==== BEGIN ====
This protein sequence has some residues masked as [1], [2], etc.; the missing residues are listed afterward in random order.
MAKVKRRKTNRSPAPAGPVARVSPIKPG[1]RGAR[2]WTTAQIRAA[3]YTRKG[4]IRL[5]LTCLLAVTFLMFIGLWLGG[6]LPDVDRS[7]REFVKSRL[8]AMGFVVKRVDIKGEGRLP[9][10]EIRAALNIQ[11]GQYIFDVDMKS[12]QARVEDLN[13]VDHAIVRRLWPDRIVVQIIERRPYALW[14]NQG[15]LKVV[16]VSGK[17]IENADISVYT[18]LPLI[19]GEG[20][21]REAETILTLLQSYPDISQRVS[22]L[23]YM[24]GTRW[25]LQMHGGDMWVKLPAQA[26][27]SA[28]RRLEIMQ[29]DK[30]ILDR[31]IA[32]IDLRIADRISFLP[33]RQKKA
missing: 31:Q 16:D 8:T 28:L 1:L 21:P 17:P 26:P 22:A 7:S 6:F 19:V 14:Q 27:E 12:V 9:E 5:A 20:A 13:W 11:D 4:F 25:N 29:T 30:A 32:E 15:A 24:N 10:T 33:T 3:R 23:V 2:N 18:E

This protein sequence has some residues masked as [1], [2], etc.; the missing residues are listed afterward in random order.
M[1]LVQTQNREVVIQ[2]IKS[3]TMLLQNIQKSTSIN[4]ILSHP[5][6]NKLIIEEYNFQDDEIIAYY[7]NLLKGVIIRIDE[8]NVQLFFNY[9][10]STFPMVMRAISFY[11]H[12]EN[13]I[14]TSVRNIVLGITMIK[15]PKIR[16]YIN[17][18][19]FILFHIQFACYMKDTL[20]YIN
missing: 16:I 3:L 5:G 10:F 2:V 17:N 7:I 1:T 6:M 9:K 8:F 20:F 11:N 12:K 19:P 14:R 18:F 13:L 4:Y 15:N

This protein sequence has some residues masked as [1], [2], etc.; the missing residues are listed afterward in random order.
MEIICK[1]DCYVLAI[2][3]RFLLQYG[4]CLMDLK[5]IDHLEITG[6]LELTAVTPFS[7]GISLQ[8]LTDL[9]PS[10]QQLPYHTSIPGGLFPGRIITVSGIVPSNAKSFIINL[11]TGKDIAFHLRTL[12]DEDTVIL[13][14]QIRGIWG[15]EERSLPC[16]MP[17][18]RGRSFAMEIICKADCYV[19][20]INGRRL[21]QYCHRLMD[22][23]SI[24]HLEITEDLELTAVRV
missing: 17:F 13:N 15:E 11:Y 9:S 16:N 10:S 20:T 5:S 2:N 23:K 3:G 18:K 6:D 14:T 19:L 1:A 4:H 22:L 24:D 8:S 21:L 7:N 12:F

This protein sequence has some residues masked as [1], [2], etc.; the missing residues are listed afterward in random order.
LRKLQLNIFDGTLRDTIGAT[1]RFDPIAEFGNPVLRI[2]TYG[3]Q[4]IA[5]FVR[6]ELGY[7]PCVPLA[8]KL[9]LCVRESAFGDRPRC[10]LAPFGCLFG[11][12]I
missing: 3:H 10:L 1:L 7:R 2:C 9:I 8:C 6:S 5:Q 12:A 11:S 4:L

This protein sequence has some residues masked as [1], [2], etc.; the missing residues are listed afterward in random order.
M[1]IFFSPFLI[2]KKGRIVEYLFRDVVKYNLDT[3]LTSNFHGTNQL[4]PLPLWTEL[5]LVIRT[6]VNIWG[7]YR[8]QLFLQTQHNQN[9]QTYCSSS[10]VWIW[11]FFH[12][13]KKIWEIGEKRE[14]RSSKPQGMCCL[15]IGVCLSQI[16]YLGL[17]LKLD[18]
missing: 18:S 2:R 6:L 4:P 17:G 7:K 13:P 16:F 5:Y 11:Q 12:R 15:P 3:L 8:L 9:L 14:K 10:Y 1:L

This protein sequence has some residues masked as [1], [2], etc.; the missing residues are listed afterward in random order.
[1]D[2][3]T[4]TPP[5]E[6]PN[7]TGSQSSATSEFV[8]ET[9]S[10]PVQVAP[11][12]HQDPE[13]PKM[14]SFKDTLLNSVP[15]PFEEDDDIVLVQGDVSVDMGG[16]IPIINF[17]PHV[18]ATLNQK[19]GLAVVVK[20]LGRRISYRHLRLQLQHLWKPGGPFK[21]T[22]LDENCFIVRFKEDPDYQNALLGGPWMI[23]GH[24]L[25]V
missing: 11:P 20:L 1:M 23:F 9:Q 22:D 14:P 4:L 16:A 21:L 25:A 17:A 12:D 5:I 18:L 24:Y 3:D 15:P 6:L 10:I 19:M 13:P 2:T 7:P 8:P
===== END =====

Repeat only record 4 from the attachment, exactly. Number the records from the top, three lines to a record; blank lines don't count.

This protein sequence has some residues masked as [1], [2], etc.; the missing residues are listed afterward in random order.
LRKLQLNIFDGTLRDTIGAT[1]RFDPIAEFGNPVLRI[2]TYG[3]Q[4]IA[5]FVR[6]ELGY[7]PCVPLA[8]KL[9]LCVRESAFGDRPRC[10]LAPFGCLFG[11][12]I
missing: 3:H 10:L 1:L 7:R 2:C 9:I 8:C 6:S 5:Q 12:A 11:S 4:L